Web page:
Patten "purposely did not provide the committee's documents related to the purchase of four Ukrainian Trump tickets by the Ukrainian oligarch, and lied to the Senate committee over its foreign lobbying activities, and also deleted documents" with its relations with foreigners political interests, "the prosecutor of the Ministry of Justice said.
Senate Intelligence Chairman Richard Burr and Vice President Mark Warner said they referred Patten to the Department of Justice.
"We can confirm that Mr. Patten has submitted documents to the committee and was interviewed by the staff of the committee," the senators said. "Due to concerns about certain statements made by Mr Patten, the Committee has made a criminal referral to the Ministry of Justice, and although the charges and the plea resulting from them do not directly affect our referral, we appreciate their review of this matter."
Appear in court
Patten appeared on Friday morning before Judge Amy Berman Jackson, the same judge who heads the Manafort trial, which is scheduled to start next month.
In court, Patten conveyed the atmosphere of a serious man who was aware of what he had done.
When Berman Jackson asked him a few questions about his guilt and his rights, Patten answered slowly and clearly, "Yes, Your Honor." "I understand, Your Honor." "I do, Your Honor."
In a blue shirt and a dark blue suit and tie, the lifelong Washingtonian woman stood in front of the judge and nodded often as she spoke to him.
Patten seemed to stumble only in his speech when asked about his request.
"I would – I owe the charge," Patten told the judge.
Berman Jackson confirmed that he had signed each page of his consent form and charged documents with "a squeeze".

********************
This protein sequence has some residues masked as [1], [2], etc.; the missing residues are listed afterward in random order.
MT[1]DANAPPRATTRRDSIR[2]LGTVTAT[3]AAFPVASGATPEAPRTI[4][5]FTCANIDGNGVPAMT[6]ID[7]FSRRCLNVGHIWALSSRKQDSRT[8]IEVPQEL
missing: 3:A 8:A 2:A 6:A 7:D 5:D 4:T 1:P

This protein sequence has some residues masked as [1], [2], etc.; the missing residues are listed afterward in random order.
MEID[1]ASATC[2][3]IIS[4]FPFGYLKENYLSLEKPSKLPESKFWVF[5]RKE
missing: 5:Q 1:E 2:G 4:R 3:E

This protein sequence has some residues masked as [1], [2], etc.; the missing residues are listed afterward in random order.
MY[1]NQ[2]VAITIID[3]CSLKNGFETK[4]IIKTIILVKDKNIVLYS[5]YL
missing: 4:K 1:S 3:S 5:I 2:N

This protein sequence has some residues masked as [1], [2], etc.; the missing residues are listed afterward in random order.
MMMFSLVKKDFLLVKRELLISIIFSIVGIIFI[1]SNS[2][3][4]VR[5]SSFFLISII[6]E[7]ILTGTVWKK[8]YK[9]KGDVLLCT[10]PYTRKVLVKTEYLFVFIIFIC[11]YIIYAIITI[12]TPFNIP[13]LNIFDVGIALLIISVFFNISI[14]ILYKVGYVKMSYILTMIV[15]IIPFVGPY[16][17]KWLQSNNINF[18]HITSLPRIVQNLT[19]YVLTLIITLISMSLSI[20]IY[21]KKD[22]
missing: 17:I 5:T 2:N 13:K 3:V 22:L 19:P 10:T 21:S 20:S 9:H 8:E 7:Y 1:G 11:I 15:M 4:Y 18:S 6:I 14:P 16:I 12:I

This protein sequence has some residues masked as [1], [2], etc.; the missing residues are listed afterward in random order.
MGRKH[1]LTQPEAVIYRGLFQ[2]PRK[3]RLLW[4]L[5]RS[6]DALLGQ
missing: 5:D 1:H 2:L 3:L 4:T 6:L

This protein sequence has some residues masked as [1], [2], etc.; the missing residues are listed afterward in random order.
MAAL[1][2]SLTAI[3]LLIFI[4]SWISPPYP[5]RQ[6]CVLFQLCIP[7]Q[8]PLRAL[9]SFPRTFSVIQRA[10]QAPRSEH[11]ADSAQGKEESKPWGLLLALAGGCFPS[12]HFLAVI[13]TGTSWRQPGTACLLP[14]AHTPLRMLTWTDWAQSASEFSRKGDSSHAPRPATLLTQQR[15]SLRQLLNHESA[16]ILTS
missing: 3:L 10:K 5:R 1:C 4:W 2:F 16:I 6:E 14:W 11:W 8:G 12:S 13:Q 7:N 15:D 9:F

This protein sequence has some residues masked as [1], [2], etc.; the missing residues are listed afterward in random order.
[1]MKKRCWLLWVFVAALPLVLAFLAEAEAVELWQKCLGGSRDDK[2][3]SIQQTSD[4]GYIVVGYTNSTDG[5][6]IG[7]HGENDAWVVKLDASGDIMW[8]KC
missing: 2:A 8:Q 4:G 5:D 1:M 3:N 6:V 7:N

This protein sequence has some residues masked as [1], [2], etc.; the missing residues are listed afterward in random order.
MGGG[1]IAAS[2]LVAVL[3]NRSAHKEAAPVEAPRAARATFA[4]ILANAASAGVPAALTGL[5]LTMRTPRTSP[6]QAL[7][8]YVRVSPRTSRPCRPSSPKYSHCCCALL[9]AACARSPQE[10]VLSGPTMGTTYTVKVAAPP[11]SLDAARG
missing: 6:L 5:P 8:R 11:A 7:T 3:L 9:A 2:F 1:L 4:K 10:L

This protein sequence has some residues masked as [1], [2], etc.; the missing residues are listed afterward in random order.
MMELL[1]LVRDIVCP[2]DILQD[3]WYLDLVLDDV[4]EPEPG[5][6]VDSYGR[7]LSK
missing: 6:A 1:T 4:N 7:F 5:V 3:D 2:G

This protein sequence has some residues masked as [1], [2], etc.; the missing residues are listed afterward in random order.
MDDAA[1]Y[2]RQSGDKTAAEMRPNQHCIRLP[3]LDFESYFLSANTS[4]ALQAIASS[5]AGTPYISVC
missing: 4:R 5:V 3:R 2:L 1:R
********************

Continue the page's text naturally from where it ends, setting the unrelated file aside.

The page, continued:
A Procurator of the US Procuratorate of DC read the billing document announced on Friday before the hearing almost word for word. He did not add any new details when describing Patten's criminal plot, although he added the words more than once that Patten "worked as a foreign opposition bloc agent".
The Ukrainian political party, called the Opposition bloc, had close ties with Russia during the period in which Patten represented them, including many ally of former Ukrainian President Viktor Yanukovych. The political party formed from the remains of the base of Yanukovych after being expelled from Ukraine in 2014, and fled to Russia.
Patten's defense counsel refused to comment after the hearing.
The 35-minute court case was sparsely attended by press and court staff members, yet members of Müller's Special Advisory Bureau filled a first row of seats. They were Lead Manafort Prosecutor Andrew Weissmann and FBI agents Omer Meisel and Brock Domin.
After the hearing was over, Weissmann spent a few minutes welcoming Patten's defense attorney Stuart Sears and two prosecutors from other judicial authorities. Patten, standing with crossed hands, stood before him without a smile and shook Meisel's hand.
Speakers from the Special Advisory Bureau office and US Attorney DC refused to comment on the case.
Patten will not be detained until sentenced. But he has to give up his passport and ask the judge for permission to travel outside the Washington subway area. He must continue to visit a psychiatrist or therapist who, as he said, is currently on a regular basis for depression and anxiety treatments, and he must avoid alcohol, ordered the judge.
Berman Jackson also talked about the rarity of a foreign lobby indictment. There is no judgment rule for this type of case and no analogous guidelines that the court can use to determine the set of patts.
"That's a bit complicated," Berman Jackson said as he talked about his possible sentence. "Usually I do not have to do all that."
The prosecution and the defense will send the court a status update on Patten's case within 60 days.
CNN's Jeremy Herb, Sara Murray, Caroline Kelly and Evan Perez contributed to this report.